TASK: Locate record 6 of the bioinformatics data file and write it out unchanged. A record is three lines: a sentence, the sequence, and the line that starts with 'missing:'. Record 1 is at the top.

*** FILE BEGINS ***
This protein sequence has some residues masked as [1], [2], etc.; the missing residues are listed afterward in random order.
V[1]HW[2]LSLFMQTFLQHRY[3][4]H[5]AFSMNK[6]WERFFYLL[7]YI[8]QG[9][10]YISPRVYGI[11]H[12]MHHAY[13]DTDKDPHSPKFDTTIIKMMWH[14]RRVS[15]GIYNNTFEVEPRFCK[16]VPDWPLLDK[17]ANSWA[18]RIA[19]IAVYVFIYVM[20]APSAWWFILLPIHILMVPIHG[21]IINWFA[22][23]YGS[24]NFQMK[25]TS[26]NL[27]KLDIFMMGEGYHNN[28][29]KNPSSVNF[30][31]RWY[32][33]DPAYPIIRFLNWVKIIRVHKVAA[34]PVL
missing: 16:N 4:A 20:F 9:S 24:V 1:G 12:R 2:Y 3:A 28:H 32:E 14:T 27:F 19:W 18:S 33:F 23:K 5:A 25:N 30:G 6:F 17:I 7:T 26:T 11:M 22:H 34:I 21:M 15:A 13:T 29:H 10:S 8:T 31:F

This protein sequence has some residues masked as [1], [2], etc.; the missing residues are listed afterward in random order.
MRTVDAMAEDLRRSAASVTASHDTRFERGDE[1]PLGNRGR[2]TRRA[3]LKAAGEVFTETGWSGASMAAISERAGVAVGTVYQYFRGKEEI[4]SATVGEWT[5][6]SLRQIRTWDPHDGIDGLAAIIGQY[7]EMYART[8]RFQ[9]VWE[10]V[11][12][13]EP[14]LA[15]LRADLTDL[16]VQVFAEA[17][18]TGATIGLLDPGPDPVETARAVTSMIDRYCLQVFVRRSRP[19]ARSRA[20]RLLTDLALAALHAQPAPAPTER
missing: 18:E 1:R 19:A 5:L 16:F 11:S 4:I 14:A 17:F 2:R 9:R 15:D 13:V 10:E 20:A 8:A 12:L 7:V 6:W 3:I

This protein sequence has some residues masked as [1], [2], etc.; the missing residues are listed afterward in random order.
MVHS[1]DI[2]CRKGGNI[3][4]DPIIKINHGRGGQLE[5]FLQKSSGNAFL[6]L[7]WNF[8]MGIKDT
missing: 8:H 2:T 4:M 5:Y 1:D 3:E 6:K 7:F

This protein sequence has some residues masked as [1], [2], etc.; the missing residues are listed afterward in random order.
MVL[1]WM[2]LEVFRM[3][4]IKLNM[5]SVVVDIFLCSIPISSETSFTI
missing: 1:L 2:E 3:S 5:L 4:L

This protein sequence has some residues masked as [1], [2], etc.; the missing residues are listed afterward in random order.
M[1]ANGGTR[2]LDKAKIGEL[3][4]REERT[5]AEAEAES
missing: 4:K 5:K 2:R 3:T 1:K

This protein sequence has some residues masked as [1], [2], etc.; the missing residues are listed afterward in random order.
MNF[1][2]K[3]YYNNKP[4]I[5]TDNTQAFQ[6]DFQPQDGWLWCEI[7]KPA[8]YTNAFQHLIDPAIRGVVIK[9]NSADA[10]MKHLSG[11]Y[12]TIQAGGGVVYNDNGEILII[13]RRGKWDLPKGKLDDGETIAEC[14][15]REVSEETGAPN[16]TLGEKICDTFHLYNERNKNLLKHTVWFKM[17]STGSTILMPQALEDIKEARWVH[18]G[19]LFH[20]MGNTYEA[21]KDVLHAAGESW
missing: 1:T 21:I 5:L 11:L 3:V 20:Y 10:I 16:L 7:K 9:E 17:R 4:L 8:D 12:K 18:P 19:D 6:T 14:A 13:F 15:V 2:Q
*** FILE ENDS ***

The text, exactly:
This protein sequence has some residues masked as [1], [2], etc.; the missing residues are listed afterward in random order.
MNF[1][2]K[3]YYNNKP[4]I[5]TDNTQAFQ[6]DFQPQDGWLWCEI[7]KPA[8]YTNAFQHLIDPAIRGVVIK[9]NSADA[10]MKHLSG[11]Y[12]TIQAGGGVVYNDNGEILII[13]RRGKWDLPKGKLDDGETIAEC[14][15]REVSEETGAPN[16]TLGEKICDTFHLYNERNKNLLKHTVWFKM[17]STGSTILMPQALEDIKEARWVH[18]G[19]LFH[20]MGNTYEA[21]KDVLHAAGESW
missing: 1:T 21:I 5:L 11:L 3:V 20:Y 10:I 16:L 7:K 9:E 17:R 4:L 8:D 12:K 18:P 19:D 6:T 14:A 13:F 15:V 2:Q